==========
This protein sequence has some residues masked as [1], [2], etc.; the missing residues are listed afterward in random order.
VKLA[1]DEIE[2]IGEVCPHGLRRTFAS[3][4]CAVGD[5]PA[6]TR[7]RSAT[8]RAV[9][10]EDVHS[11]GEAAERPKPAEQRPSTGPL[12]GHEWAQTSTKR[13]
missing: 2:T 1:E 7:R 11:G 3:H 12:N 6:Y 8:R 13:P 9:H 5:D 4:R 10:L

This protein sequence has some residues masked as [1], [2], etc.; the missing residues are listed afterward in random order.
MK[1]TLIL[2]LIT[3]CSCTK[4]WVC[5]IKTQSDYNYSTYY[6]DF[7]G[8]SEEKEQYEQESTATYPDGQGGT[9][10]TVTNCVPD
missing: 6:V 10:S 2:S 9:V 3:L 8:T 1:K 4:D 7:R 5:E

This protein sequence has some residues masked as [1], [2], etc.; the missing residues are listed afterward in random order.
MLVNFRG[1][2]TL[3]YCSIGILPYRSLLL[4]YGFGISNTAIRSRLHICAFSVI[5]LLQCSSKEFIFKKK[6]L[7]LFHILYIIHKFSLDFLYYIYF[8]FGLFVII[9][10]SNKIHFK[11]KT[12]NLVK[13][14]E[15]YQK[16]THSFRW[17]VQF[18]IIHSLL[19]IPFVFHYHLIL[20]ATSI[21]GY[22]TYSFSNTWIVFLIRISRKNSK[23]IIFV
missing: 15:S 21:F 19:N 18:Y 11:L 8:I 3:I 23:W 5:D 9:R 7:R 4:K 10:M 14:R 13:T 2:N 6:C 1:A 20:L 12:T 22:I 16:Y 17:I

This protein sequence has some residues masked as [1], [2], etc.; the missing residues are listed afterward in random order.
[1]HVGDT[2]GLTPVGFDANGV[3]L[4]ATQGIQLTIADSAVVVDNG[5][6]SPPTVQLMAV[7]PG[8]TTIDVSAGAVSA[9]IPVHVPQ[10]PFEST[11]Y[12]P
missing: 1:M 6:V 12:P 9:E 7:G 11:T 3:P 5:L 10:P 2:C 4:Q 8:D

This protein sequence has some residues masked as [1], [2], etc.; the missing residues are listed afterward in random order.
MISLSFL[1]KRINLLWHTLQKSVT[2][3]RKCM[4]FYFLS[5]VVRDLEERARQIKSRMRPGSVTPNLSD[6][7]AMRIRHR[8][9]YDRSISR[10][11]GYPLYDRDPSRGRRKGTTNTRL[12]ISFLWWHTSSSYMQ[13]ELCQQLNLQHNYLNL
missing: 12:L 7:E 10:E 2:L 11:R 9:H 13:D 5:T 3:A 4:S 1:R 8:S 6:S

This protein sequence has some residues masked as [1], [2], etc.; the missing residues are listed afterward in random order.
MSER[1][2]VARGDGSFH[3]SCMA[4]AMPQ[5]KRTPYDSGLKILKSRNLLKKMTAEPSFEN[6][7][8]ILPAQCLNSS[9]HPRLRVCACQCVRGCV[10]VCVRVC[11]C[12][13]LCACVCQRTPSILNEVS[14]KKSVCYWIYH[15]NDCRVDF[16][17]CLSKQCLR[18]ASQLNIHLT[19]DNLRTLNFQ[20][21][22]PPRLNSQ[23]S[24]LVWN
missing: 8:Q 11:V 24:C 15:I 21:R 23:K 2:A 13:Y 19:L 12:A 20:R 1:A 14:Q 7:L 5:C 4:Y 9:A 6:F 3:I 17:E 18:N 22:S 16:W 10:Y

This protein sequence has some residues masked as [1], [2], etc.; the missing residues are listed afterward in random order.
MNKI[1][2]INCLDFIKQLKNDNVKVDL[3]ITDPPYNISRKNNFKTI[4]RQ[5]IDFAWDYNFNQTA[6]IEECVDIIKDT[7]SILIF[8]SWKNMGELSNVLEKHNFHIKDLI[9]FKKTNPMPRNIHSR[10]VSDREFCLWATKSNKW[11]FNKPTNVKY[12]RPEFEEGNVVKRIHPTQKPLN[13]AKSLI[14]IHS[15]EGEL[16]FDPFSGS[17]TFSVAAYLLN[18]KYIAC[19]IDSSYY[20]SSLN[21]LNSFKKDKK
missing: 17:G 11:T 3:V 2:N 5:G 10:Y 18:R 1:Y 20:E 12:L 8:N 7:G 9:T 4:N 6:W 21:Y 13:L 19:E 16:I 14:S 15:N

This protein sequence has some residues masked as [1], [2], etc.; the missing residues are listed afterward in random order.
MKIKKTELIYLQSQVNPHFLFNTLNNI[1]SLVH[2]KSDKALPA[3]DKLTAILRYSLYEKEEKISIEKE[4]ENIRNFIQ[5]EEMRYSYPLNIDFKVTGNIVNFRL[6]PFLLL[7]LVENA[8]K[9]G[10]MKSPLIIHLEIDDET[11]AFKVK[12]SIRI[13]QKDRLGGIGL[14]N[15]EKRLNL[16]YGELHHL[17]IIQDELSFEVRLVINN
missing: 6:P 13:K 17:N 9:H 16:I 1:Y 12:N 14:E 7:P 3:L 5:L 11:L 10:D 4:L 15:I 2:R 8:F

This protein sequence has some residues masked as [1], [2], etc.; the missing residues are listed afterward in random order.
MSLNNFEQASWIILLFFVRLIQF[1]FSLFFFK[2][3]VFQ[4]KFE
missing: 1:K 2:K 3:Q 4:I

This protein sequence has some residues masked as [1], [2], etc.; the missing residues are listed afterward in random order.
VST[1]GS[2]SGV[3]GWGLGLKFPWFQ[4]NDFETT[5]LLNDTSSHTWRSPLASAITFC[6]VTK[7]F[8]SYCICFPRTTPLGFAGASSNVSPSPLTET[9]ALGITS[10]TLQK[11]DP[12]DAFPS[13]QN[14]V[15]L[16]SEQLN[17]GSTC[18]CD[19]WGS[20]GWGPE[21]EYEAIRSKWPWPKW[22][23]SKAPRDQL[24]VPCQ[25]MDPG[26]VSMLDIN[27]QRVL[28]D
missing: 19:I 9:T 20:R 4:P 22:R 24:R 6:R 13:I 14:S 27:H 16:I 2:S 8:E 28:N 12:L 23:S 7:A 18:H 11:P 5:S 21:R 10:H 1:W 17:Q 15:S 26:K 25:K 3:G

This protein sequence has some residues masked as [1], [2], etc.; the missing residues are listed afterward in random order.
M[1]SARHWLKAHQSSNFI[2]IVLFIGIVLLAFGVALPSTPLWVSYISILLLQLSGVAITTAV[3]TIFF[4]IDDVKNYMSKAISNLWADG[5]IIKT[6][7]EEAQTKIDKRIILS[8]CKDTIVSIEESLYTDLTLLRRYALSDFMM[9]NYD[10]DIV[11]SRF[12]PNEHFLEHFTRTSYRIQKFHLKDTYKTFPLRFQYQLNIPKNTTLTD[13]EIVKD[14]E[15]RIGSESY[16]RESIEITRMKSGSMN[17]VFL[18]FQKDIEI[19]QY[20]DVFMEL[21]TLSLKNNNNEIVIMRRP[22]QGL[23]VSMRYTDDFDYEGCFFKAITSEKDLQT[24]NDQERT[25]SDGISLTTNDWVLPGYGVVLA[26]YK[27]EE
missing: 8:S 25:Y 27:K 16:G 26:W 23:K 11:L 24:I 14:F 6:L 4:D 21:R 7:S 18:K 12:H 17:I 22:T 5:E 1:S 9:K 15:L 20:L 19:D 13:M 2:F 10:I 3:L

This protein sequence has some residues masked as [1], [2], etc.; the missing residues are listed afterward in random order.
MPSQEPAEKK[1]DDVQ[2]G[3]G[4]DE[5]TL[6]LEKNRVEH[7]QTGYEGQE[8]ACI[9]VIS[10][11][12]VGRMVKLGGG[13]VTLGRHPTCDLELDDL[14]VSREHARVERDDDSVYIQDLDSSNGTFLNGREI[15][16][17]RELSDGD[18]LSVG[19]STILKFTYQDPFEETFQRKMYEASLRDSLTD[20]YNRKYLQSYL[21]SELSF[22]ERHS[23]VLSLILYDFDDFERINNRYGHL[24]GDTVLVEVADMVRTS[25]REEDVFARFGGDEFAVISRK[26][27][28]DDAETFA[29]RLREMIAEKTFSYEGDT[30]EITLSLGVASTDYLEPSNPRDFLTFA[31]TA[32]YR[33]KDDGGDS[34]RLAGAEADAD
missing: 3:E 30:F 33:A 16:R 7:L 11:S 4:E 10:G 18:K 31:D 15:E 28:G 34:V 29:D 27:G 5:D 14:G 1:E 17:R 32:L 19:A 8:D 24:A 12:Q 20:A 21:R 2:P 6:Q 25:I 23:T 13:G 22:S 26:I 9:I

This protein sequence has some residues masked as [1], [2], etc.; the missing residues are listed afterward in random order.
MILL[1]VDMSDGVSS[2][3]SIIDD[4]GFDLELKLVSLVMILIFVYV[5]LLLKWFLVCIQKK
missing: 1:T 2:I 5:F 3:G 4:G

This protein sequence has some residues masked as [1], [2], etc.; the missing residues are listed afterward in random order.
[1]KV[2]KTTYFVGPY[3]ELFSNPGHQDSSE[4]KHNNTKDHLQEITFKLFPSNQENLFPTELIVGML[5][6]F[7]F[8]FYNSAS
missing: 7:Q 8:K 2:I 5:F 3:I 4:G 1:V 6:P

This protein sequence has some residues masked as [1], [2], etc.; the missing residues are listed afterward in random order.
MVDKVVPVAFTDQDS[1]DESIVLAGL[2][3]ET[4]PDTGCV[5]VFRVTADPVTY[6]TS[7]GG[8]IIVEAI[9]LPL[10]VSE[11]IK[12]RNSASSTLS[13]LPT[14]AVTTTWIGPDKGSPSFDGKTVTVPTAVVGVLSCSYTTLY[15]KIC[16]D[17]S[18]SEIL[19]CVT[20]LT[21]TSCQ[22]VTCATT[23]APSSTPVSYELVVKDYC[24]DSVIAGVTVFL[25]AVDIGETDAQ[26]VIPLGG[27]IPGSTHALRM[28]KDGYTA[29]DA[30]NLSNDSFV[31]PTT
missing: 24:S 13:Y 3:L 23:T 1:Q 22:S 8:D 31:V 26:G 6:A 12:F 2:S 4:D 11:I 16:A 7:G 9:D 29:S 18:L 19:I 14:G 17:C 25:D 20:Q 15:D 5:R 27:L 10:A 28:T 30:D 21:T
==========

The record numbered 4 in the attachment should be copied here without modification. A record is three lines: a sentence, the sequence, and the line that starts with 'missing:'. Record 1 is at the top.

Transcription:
This protein sequence has some residues masked as [1], [2], etc.; the missing residues are listed afterward in random order.
[1]HVGDT[2]GLTPVGFDANGV[3]L[4]ATQGIQLTIADSAVVVDNG[5][6]SPPTVQLMAV[7]PG[8]TTIDVSAGAVSA[9]IPVHVPQ[10]PFEST[11]Y[12]P
missing: 1:M 6:V 12:P 9:E 7:G 11:T 3:P 5:L 10:P 2:C 4:Q 8:D